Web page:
As most educators – and parents – transition to a “summer” that feels only marginally different than past three months, many are asking, can schools open in the fall?
As both a parent and an educator, I am asking can schools open in the fall?
- I want to go back to school, but I want to be safe.
- I want to rest this summer, but I am looking ahead.
- I want to prepare for the fall, but right now it’s a moving target.
- I want to see our students, but not just 12 of them on an odd Tuesday.
- I want my colleagues to be acknowledged for the herculean task of both launching an online curriculum from scratch while simultaneously chasing hundreds of kids through their laptops and cell phones, but you are assuming they have been on some sort extended spring break in the location of their Zoom background photo.
- I want to believe in our phenomenal school custodial staff, but they are already being pushed to the brink with the few staff and students on campus now.
- I want to believe that students will wear masks, but I know that they have trouble wearing goggles for a single science lab- much less a school day.
- I want to believe that there will be a vaccine soon, but I know it will take months to achieve herd immunity.
Can schools open in the fall?
- I want to send my own children to school, but don’t want to risk the health of their grandmother who lives with us.
- I want to keep my own children home from school, but I feel challenged at juggling them with our work- and sad for their loss of the “traditional” school experience.
- I want to have the traditional school experience back- it is all I’ve known for decades, but I know that it was not always the “good” old days- and will now simply be the old days.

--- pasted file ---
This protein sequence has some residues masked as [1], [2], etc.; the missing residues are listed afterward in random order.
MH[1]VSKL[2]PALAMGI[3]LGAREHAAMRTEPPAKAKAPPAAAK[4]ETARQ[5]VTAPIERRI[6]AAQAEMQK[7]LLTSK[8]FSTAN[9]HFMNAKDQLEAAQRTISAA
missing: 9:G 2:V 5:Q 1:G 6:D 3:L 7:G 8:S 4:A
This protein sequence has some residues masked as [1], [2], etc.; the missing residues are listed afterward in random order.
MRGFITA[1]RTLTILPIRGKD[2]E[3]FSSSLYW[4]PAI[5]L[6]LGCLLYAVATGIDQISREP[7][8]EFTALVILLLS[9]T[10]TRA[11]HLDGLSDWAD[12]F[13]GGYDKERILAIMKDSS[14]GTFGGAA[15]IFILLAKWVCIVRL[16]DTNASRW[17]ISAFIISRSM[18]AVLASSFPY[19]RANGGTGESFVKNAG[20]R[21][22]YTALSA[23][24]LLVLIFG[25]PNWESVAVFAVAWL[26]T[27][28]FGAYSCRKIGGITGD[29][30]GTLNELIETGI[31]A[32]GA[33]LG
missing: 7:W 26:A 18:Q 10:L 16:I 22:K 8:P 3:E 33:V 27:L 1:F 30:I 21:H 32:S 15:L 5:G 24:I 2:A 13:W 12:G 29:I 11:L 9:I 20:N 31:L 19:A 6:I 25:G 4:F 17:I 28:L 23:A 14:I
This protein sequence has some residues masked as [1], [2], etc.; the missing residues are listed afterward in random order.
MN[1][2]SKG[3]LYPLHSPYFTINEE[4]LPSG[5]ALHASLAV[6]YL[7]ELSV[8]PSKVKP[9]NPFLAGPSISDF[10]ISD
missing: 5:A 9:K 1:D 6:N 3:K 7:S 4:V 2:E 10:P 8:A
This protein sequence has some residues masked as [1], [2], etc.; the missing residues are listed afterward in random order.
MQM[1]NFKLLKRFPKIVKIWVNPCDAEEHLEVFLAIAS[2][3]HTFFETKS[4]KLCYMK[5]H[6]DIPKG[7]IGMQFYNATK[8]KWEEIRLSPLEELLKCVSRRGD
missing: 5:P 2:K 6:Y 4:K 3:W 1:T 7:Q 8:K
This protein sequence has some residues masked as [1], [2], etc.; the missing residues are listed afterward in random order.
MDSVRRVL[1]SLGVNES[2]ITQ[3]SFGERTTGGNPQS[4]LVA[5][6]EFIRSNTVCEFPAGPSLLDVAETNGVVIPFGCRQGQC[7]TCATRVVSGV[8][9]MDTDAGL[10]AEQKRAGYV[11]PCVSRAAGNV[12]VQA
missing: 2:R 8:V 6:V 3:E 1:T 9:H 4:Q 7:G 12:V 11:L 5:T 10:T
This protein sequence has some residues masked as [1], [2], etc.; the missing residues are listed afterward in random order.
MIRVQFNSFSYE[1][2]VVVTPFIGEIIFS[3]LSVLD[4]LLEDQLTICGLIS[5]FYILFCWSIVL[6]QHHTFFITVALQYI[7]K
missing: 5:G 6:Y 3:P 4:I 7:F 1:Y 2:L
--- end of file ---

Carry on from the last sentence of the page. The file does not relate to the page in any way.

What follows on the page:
- I want to start the school year in person, but not if it means another frantic mid-semester shut down when the likely “second wave” hits.
- I want to focus on the essentials of education, but worry that monitoring hand sanitizer and disinfecting wipes will distract from that unnecessarily.
- I want to bring students together in online forums, but know that to truly do this we must close the digital divide.
- I want to engage our parents on technology- so they no longer need to take a day off work and 3 busses to get to a meeting, but know that this will take a further investment in them and their training.
- I want to make my 23rd first day of high school (27 if you count my own!) the same as the last 22, but know that the world has changed under our feet.
So I ask that school leaders act boldly- and safely- by supporting a distance learning model so that schools can open virtually in the fall.
School staff needs time – albeit mostly unpaid time- this summer to wrestle with the challenges of streamlining our curriculum, refining our online practices, and designing communication plans to engage our students.
If, miraculously, the health crisis we find ourselves in now abates, then I assert that a team of educators can open a “traditional” school year in a heartbeat, but none of us has the experience of kicking off a school year remotely. We need time to process and plan in order to pull this off.
And then there’s the “what if’s.”
- What if it’s not “can schools open in the fall”, but what if keeping schools closed can allow us to overhaul an education system in great need of repair?
- What if we can replace busy work with authentic assessments?
- What if we can differentiate our curriculum in a way that better supports all our learners?
- What if we can find a way to have staff voluntarily host pods of 12 students who need a safe and consistent place to work in one of our many district properties?
- What if we can bring real, consistent internet access to our most under-served communities?
- What if we can rethink school in a way that values all our students?
- What if we can create community across zip codes?
- What if we can measure education by something more meaningful than instructional minutes, seat time and contractual hours?
What if we can be both bold and safe in the fall of 2020?
12 Must-Read Books for Parents and Educators via The Piece of Mind Retreat